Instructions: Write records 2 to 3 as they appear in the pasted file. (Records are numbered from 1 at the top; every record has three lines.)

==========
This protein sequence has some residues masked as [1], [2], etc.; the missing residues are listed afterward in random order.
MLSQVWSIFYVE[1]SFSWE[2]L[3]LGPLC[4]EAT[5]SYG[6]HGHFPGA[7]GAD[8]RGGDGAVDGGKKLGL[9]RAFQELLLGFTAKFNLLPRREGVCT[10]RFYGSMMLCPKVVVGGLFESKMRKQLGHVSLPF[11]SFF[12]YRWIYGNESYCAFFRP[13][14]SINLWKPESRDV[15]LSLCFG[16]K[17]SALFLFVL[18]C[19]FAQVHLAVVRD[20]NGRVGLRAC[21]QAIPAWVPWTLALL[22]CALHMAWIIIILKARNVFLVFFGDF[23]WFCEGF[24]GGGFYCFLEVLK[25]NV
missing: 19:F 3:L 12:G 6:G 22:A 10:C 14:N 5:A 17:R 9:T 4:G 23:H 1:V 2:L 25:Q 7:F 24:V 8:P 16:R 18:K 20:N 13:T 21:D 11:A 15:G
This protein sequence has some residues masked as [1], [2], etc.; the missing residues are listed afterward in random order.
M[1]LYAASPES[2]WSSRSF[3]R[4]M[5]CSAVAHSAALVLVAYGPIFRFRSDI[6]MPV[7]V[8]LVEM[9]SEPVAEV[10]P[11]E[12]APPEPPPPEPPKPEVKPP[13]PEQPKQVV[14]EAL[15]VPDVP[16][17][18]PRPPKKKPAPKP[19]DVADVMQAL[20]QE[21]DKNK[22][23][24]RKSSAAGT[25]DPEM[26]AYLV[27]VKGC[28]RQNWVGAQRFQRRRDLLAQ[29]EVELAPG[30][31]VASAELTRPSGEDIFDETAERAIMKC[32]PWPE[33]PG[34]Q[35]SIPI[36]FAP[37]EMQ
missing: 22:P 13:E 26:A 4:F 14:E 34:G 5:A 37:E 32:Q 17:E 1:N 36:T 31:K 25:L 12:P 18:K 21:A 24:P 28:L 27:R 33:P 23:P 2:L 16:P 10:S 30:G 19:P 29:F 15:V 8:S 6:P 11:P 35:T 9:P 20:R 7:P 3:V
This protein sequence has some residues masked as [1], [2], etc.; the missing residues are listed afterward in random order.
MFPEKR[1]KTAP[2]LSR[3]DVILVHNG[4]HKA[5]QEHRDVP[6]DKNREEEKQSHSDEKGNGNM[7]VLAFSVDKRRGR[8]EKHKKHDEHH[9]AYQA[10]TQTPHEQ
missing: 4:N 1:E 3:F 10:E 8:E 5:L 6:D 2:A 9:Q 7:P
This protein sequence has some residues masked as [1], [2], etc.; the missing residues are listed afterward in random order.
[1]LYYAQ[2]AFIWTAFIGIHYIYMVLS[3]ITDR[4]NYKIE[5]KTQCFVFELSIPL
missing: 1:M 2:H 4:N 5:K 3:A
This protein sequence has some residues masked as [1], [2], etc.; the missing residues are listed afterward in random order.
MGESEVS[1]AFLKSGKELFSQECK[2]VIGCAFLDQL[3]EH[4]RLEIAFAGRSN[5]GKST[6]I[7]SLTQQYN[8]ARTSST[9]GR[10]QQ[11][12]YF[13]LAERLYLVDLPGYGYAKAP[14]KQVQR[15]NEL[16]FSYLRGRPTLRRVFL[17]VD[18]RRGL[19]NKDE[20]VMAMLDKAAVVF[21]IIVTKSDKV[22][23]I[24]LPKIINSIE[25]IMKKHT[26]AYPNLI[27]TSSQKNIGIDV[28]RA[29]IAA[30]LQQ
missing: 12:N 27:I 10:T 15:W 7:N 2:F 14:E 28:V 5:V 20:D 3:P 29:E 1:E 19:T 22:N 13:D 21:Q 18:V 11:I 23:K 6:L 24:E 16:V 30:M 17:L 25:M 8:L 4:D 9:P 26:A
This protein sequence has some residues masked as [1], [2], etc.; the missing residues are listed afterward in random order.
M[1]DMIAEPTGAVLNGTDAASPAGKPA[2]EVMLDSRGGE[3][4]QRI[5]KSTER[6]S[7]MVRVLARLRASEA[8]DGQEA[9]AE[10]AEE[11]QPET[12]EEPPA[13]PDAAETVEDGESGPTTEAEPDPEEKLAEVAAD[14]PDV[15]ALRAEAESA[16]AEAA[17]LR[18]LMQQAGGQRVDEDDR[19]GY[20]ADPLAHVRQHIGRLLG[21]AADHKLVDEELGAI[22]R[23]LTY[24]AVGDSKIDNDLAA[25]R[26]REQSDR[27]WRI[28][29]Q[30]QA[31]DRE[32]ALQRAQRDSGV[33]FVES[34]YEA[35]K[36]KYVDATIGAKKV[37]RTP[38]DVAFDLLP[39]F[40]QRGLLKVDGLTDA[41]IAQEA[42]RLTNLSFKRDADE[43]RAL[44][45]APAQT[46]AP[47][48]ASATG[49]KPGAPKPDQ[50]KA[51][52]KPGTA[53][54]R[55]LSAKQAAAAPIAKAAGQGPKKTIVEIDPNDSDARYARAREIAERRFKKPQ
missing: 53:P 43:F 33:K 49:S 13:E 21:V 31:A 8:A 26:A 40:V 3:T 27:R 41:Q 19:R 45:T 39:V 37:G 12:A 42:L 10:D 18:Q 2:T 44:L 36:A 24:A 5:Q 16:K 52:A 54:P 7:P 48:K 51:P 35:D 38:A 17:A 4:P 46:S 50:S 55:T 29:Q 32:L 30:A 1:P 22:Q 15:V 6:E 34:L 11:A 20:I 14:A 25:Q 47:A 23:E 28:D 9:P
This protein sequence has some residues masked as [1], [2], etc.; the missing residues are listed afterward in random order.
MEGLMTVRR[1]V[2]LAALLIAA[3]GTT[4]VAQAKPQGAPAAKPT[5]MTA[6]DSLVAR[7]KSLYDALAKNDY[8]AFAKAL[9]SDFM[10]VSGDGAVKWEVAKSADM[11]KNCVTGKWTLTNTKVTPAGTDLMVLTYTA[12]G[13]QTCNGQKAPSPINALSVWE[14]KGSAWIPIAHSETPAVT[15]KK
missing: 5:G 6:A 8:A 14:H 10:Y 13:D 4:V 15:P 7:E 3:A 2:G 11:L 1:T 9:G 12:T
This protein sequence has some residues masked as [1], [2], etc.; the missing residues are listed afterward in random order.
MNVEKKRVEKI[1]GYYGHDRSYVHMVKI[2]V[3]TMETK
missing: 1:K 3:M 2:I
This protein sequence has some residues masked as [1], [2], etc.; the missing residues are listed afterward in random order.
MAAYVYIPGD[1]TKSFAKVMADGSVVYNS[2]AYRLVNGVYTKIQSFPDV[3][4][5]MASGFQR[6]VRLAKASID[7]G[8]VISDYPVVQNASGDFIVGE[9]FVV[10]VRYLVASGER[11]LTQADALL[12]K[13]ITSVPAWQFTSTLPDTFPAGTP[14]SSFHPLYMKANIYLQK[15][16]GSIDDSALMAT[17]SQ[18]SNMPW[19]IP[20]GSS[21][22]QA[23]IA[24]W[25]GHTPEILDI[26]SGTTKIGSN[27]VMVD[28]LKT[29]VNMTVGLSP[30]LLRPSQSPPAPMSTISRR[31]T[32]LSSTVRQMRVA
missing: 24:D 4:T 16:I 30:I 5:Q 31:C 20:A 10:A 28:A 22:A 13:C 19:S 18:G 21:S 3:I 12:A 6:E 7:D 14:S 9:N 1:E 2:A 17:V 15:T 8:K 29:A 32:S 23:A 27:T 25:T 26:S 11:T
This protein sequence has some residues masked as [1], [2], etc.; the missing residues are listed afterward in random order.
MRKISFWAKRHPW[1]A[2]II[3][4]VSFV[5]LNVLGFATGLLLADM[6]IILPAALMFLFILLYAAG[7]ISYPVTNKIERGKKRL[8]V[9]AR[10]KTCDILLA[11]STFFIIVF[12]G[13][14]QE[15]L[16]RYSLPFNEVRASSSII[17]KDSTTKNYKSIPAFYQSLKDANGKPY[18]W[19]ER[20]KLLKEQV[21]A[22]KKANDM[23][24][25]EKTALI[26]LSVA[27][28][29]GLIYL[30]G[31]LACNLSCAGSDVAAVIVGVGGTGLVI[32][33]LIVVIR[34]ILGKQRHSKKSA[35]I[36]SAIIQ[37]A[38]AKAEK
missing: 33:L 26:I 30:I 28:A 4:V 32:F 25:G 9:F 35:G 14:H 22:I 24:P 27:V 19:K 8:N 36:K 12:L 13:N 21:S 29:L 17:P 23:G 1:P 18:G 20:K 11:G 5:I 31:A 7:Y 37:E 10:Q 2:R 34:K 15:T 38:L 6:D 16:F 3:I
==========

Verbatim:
This protein sequence has some residues masked as [1], [2], etc.; the missing residues are listed afterward in random order.
M[1]LYAASPES[2]WSSRSF[3]R[4]M[5]CSAVAHSAALVLVAYGPIFRFRSDI[6]MPV[7]V[8]LVEM[9]SEPVAEV[10]P[11]E[12]APPEPPPPEPPKPEVKPP[13]PEQPKQVV[14]EAL[15]VPDVP[16][17][18]PRPPKKKPAPKP[19]DVADVMQAL[20]QE[21]DKNK[22][23][24]RKSSAAGT[25]DPEM[26]AYLV[27]VKGC[28]RQNWVGAQRFQRRRDLLAQ[29]EVELAPG[30][31]VASAELTRPSGEDIFDETAERAIMKC[32]PWPE[33]PG[34]Q[35]SIPI[36]FAP[37]EMQ
missing: 22:P 13:E 26:A 4:F 14:E 34:G 5:A 37:E 32:Q 17:E 1:N 36:T 31:K 25:L 12:P 18:K 21:A 24:P 28:L 27:R 33:P 23:P 2:L 16:P 10:S 30:G 19:P 29:F 15:V 8:S 6:P 11:P 35:T 9:P 20:R 7:P 3:V
This protein sequence has some residues masked as [1], [2], etc.; the missing residues are listed afterward in random order.
MFPEKR[1]KTAP[2]LSR[3]DVILVHNG[4]HKA[5]QEHRDVP[6]DKNREEEKQSHSDEKGNGNM[7]VLAFSVDKRRGR[8]EKHKKHDEHH[9]AYQA[10]TQTPHEQ
missing: 4:N 1:E 3:F 10:E 8:E 5:L 6:D 2:A 9:Q 7:P